Language Selection

English French German Italian Portuguese Spanish

How much power does KDE need?

Filed under
KDE

Honestly, I just love hacking while traveling by train - no IRC, no ICQ, no email that steals attention. However, most of the time I don't sit near a power supply socket so my laptop runs from battery. How much do you need for running KDE? I don't mean CPU or RAM ressources, but battery power. I know that you can enhance the battery lifetime by installing more RAM into your laptop - so that the hard disk has less work to do. But how much could you save by not running KDE ?

And I had time to figure out. I've fixed busy-looping in KDE-applications already in the past, but it seems there are new offenders added to our tree on a daily basis. Even if those busy-looping applications (with short timeouts) never appear as significant in the top output - they eat processing time.. and power. For my laptop, running KDE (not doing any user interaction) requires about 1.2 W/h. Thats 10%. With other words, I could hack about 10% longer if those are fixed. Thats a lot, so I started stracing to find the worst offenders. And the hitlist is:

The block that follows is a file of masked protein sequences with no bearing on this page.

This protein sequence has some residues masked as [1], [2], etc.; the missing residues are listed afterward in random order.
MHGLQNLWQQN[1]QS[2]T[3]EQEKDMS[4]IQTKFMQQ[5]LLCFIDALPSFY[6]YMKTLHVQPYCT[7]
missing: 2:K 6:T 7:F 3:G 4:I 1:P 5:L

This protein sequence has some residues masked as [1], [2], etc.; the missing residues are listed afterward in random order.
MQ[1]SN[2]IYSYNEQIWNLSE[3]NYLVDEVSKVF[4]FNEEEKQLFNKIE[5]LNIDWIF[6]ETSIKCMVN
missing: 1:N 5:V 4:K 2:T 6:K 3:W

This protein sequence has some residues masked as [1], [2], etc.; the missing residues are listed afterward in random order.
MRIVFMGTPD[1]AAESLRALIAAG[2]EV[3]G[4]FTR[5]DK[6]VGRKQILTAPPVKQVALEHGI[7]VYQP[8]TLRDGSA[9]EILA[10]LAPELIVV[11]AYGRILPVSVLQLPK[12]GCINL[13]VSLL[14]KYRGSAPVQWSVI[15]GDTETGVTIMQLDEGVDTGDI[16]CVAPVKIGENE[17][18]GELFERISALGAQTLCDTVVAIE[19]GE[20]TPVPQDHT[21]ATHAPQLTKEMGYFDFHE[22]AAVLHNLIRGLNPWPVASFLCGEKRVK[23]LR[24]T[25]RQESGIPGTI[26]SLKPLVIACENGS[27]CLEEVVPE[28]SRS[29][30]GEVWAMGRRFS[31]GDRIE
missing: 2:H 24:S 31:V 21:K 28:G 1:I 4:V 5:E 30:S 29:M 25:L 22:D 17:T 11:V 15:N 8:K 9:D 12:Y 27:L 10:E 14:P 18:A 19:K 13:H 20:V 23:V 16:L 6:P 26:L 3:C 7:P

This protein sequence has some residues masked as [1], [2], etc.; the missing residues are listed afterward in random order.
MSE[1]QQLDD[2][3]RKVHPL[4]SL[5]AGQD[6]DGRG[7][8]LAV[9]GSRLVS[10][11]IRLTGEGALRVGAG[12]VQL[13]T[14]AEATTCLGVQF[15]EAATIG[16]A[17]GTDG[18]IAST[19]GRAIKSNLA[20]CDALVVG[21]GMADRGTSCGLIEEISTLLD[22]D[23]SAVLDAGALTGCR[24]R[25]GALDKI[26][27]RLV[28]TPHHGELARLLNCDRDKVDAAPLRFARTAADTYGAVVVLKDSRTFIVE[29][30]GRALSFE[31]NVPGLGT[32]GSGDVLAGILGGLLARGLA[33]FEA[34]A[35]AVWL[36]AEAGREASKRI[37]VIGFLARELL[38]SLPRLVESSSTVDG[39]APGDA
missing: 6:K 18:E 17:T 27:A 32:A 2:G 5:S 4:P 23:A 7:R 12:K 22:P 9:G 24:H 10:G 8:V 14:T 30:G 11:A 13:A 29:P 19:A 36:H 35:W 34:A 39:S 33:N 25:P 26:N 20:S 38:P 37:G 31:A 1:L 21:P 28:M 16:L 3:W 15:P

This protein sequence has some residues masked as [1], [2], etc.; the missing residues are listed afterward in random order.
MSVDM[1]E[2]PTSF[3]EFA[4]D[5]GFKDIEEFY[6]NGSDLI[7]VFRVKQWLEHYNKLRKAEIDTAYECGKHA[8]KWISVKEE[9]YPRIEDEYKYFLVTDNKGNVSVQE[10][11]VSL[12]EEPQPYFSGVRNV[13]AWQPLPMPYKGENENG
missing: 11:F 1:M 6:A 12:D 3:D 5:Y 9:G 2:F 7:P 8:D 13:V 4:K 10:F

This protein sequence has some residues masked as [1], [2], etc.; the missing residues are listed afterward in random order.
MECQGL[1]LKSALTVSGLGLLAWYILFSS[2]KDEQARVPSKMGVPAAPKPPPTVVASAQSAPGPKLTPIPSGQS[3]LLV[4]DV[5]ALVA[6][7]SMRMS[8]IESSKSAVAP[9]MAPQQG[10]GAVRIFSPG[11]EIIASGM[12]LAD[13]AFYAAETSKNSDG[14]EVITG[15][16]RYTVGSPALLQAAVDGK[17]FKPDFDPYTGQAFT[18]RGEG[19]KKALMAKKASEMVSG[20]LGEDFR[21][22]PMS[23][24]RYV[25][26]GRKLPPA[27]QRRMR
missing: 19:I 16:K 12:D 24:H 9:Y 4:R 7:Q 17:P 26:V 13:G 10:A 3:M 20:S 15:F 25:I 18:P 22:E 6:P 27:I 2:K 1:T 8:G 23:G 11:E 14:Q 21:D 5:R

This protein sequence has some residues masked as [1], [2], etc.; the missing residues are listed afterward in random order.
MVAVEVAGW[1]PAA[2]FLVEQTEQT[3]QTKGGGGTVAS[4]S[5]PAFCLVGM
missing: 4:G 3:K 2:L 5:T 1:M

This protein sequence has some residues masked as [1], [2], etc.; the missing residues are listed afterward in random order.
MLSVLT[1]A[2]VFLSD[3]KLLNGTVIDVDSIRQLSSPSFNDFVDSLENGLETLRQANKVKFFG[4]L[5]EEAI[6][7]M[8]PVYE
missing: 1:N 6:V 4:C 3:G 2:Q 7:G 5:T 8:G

• artsd. No further comment necessary, its the first thing I kill (or don't even install) anyway.

  • kded (with dnotify it seems to busy-loop due to debug-output<->directory changed trigger loop)
  • klaptopdaemon. The code just does horrible stuff, including installing event listeners everywhere for no reason. Second thing to kill if you actually use a laptop.
  • kicker. One reason is the clock, which busy-loops even if nothing is to be expected to be done. But its doing a lot more, I haven't quite figured out yet what it does, but its definitely unnecessary as long as there is no user interaction.

Over the next few weeks I might try fixing those worst offenders. Any help with that is highly appreciated.

Source.

More in Tux Machines

Canonical Patches Four Linux Kernel Vulnerabilities in Ubuntu 15.04 and Ubuntu 14.04

Today, July 28, Canonical published details about new Linux kernel updates for its Ubuntu 15.04 (Vivid Vervet) and Ubuntu 14.04 LTS (Trusty Tahr) operating systems, urging users to update the installations as soon as possible. Read more

Ubuntu Software Center Is Really Hated by the Community, but Why?

Ubuntu MATE recently decided to drop the Ubuntu Software Center and it will not longer be available with the upcoming 15.10 Alpha 2 release. This is interesting in itself, but this editorial is about another aspect. From the looks of it, a very large part of the Ubuntu and Linux community really hates the Ubuntu Software Center. Read more

Wine Announcement

The Wine development release 1.7.48 is now available. What's new in this release (see below for details): - Fleshed out OpenMP implementation. - I/O stream support in the MSVCIRT C++ runtime. - Support for pixel snapping in DirectWrite. - More support for OpenGL core contexts. - Various bug fixes. Read more

Canonical Closes QEMU Vulnerabilities in Ubuntu 15.04 and Ubuntu 14.04 LTS

Three QEMU vulnerabilities have been found and corrected in Ubuntu 15.04 and Ubuntu 14.04 LTS operating systems by Canonical. Read more